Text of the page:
CS61A Homework 2
Homework 2: Higher Order Functions hw02.zip
Several doctests refer to these functions:
1  from operator import add, mul 
Getting Started Videos
Parsons Problems
Q1: Count Until Larger
Implement the function count_until_larger
. count_until_larger
takes in a positive integer num
. count_until_larger
counts the distance between the rightmost digit of num
and the nearest greater digit; to do so, the function counts digits from right to left. Once it encounters a digit larger than the rightmost digit, it returns that count. If no such digit exists, then the function returns 1
.
For example, 8117
has a rightmost digit of 7
and returns a count of 3
. 9118117
also returns a count of 3
: for both, the count stops at 8
.
0
should be treated as having no digits and returns a count of 1
.
Consult the following doctests for specific behaviors of count_until_larger
.
1  def count_until_larger(num): 
Q2: Filter Sequence
Write a function filter_sequence
which takes in two integers, start
and stop
, as well as a function cond
, which takes in a single argument and outputs a boolean value. filter_sequence
returns the sum of all digits from start
to stop
(inclusive) for which cond
returns True
.
1  def filter_sequence(cond, start, stop): 
Code Writing Questions
Q3: Hailstone
Douglas Hofstadter’s Pulitzerprizewinning book, Gödel, Escher, Bach, poses the following mathematical puzzle.
 Pick a positive integer
n
as the start.  If
n
is even, divide it by 2.  If
n
is odd, multiply it by 3 and add 1.  Continue this process until
n
is 1.
The number n
will travel up and down but eventually end at 1 (at least for all numbers that have ever been tried – nobody has ever proved that the sequence will terminate). Analogously, a hailstone travels up and down in the atmosphere before eventually landing on earth.
This sequence of values of n
is often called a Hailstone sequence. Write a function that takes a single argument with formal parameter name n
, prints out the hailstone sequence starting at n
, and returns the number of steps in the sequence:
1  def hailstone(n): 
Hailstone sequences can get quite long! Try 27. What’s the longest you can find?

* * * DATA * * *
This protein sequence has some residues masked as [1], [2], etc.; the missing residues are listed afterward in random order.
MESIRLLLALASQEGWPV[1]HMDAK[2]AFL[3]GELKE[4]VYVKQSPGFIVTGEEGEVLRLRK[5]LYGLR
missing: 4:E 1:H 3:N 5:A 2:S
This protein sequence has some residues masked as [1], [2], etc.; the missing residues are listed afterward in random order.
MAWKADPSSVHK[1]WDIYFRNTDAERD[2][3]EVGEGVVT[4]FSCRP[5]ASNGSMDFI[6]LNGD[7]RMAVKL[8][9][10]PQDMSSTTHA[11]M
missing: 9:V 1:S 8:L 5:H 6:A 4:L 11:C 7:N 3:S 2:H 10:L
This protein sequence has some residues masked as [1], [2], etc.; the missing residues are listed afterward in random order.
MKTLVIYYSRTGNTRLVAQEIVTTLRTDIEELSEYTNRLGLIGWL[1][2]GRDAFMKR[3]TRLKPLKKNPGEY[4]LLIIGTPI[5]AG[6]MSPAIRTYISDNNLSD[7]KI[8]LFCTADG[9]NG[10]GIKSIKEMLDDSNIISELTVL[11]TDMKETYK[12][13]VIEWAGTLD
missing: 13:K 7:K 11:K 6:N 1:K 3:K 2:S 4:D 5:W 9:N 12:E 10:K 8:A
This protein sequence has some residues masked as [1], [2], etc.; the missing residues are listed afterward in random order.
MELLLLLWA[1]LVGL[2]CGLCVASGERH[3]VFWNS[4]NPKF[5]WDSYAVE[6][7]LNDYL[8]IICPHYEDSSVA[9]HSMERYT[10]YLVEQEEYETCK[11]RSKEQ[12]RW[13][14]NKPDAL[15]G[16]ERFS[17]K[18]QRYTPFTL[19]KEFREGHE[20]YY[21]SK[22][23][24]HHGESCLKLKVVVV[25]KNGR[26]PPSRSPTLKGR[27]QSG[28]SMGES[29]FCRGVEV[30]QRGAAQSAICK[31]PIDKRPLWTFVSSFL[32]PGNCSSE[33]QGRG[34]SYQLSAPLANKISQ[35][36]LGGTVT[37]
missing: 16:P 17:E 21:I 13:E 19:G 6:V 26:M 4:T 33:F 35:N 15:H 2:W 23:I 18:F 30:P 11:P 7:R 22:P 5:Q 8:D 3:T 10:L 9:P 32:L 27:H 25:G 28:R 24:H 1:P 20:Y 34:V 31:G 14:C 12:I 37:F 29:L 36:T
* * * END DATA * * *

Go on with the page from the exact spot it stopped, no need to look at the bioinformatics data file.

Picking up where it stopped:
Note that if
n == 1
initially, then the sequence is one step long.
Use Ok to test your code:
1  python3 ok q hailstone✂️ 
Curious about hailstones or hailstone sequences? Take a look at these articles:
 Check out this article to learn more about how hailstones work!
 In 2019, there was a major development in understanding how the hailstone conjecture works for most numbers!
Q4: Product
The summation(n, term)
function from the higherorder functions lecture adds up term(1) + ... + term(n)
. Write a similar function called product
that returns term(1) * ... * term(n)
.
1  def product(n, term): 
Use Ok to test your code:
1  python3 ok q product✂️ 
Q5: Accumulate
Let’s take a look at how summation
and product
are instances of a more general function called accumulate
, which we would like to implement:
1  def accumulate(merger, start, n, term): 
accumulate
has the following parameters:
term
andn
: the same parameters as insummation
andproduct
merger
: a twoargument function that specifies how the current term is merged with the previously accumulated terms.start
: value at which to start the accumulation.
For example, the result of accumulate(add, 11, 3, square)
is
1  11 + square(1) + square(2) + square(3) = 25 
Note: You may assume that
merger
is commutative. That is,merger(a, b) == merger(b, a)
for alla
,b
, andc
. However, you may not assumemerger
is chosen from a fixed function set and hardcode the solution.
After implementing accumulate
, show how summation
and product
can both be defined as function calls to accumulate
.
Important: You should have a single line of code (which should be a return
statement) in each of your implementations for summation_using_accumulate
and product_using_accumulate
, which the syntax check will check for.
Use Ok to test your code:
1  python3 ok q accumulate 
1 

Bonus Questions
Homework assignments will also contain prior examlevel questions for you to take a look at. These questions have no submission component; feel free to attempt them if you’d like a challenge!
Note that exams from Spring 2020, Fall 2020, and Spring 2021 gave students access to an interpreter, so the question format may be different than other years. Regardless, the questions included remain good examlevel problems doable without access to an interpreter.
 Fall 2019 MT1 Q3: You Again [Higher Order Functions]
 Spring 2021 MT1 Q4: Domain on the Range [Higher Order Functions]
 Fall 2021 MT1 Q1b: tik [Functions and Expressions]